Apple wrote the story of the tablet, didn’t they? This week, we’ve seen a lot of new heat brewing in the tablet space. Apple unveiled two new iPads: a Mini and 4th Generation iPad. But with the recent Nexus 7 and the new Kindle Fires, it already looked Apple may have been given a run for its money. In only a couple days, Microsoft will be selling Windows 8 RT, the tablet version of Windows 8, along with the x86 desktop versions of the new Windows. With Windows 8 RT, Microsoft is bringing not only its own Surface tablets, but other Windows PC makers are jumping on board. Apple just announced its iPad 4th generation, along with the 7.9″ iPad Mini, which while cheaper than the regular iPad is also slightly larger than competitors in the size range.
Can a new logo, public image, marketing campaign, and entirely rethought strategy change the Microsoft we thought we knew? Microsoft is doing a lot to change who they are as a public company. As BGR editor Zach Epstein points out, Windows for the longest time has been an operating system that people used, but not one that necessarily inspired the advocacy of passionate followers. Things start to look different with Surface RT, starting at $399. Add $99 for the touch-sensitive keyboard-case, another $10 if you want the thicker cover with press-able keys, and you have a premium device. A 10.6″ ClearBlack screen, the thickness of an iPad 3rd gen, XDXC switchable ports, USB, and the Magsafe dock make it one-of-a-kind. The Surface is a device the likes of which we’ve never seen from Microsoft, and we’ve never seen anything like this for advertising from them, either. First airing after a new Dancing with the Stars episode, this commercial gives Microsoft some jazz that Ninja Tuna and Bob Acri never could. Read more on Surface, on Windows.
You really didn’t think you would be shocked this time, did you? But, nonetheless, you are as Apple unveils an entirely new generation of iPad, instead of a refresh. Starting at $499 (WiFi) and $629 (LTE), the 4th gen iPad has many similarities to the iPad 3, but it has a few new specifications, including a 720p HD camera, faster WiFi, and the Apple A6X processor. What most people did expect is the iPad Mini, a device to compete with smaller tablet counterparts running Android. It will run you $329 (WiFi) for the lowest memory, but it gives you your premium Apple product with access to the vast wonders of the App Store and other services. Read more.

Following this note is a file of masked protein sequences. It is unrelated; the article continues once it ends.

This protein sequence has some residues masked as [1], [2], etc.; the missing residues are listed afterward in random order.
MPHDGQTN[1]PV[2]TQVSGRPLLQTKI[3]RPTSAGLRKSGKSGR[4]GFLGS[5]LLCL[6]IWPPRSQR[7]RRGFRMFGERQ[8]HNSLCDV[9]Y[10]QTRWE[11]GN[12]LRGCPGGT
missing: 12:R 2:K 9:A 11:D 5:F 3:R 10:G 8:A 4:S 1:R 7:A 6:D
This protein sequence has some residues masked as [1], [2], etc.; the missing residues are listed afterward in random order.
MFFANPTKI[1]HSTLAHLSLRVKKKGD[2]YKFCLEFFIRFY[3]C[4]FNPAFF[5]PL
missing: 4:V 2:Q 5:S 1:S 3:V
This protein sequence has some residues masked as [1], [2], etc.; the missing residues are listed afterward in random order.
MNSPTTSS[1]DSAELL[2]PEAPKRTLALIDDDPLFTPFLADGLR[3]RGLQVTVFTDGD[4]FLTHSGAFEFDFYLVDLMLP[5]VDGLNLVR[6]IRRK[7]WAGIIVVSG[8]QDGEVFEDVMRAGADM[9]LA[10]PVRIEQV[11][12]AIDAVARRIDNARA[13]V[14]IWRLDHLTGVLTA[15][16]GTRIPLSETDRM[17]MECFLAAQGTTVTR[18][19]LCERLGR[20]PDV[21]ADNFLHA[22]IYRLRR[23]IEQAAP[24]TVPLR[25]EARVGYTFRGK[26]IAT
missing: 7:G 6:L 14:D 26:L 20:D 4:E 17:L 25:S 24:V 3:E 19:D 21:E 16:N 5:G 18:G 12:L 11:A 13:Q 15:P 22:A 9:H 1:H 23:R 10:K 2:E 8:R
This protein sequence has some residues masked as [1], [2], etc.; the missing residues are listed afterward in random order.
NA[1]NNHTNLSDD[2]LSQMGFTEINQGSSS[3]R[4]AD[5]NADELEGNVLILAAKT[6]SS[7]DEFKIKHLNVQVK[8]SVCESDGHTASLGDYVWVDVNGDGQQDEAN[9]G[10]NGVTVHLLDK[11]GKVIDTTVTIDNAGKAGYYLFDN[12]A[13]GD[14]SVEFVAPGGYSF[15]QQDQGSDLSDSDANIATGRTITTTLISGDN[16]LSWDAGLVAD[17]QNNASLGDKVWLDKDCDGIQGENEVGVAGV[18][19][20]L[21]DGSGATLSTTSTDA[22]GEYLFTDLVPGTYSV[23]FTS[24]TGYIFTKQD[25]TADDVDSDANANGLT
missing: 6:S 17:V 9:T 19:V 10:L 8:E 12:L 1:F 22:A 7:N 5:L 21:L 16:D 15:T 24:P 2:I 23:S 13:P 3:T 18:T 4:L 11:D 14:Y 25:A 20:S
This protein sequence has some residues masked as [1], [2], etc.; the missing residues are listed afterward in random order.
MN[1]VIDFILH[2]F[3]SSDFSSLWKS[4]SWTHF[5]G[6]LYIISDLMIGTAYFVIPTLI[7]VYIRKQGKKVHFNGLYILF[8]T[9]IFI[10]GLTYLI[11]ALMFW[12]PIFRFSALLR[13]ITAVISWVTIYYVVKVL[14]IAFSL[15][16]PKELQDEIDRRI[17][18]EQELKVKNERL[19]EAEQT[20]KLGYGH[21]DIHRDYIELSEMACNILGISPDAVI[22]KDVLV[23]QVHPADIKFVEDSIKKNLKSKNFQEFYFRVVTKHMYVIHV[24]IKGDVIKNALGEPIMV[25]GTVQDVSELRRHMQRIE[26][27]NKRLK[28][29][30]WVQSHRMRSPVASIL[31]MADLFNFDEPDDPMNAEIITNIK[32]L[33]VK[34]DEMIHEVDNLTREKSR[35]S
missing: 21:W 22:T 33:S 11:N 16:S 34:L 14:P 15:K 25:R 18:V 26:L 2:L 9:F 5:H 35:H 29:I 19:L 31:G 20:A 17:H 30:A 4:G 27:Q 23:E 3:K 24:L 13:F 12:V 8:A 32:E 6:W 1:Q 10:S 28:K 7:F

It’s been a huge week for technology already, and enough headlines that it’s hard keeping up. Thankfully, you don’t have to.
We’ll start today with Amazon’s announcements on the Kindle Fire HD tablets. Amazon has been leading the pack of Android tablet vendors with its first generation of Kindle Fire tablets, and now they’re looking to make that gap even wider. The two new tablets are 7.0 and 8.9-inch tablets, both with an impressive 1920 x 1200 resolution display. These displays are high quality screens, beating out most of competing tablets though not quite rivaling the new iPad. Starting at $199 for the 7-inch and $299 for the 8.9-inch, Amazon is offering quite a deal. Also announced was a slightly updated version of the original Kindle, selling soon for only $159. All of these tablets will see the benefits of some of Amazon’s newest software offerings, such as the new Kindle Serials, a way for consumers to subscribe to a text and get all future issues. Aside from those three devices, Amazon announced its next e-reader, the Paperwhite, with a superior screen with sharper-than-ever-text. With all of the above and more, Amazon is offering more than just another reader or tablet. Read more.
The next big story is really two: Nokia. Just having unveiled two new devices with surprising new technology, the world was shocked to find Nokia’s stocks drop once again. The company’s stock prices have steadily been spiraling downward, and Wednesday’s new 16% dip in stock value doesn’t look good. Stormy company forecasts aside, one would never expect a company as low as Nokia financially to unveil the kind of devices shown only Wednesday. The Lumias 920 and 820 aspire to be the best camera phones in history, and may very well be. the Lumia 920 features PureView camera technologies previously well-proven by Nokia and many camera specs which beat any other smartphone out there, such as the F/2.0 aperture and large sensor. Finishing off is the “floating lens” technology, acting as mechanical frame stabilization in real-time. While the camera is only 8.7 MP, the BSI sensor allows for high-density oversampling of pixels, which means pictures will be very sharp. The 820 may lack PureView technology, but still has an impressive camera with many improvements. To top it off, both phones feature a new screen technology, more sensitive than conventional capacitive touch screens. Read more.
Tune in next week for more weekly news!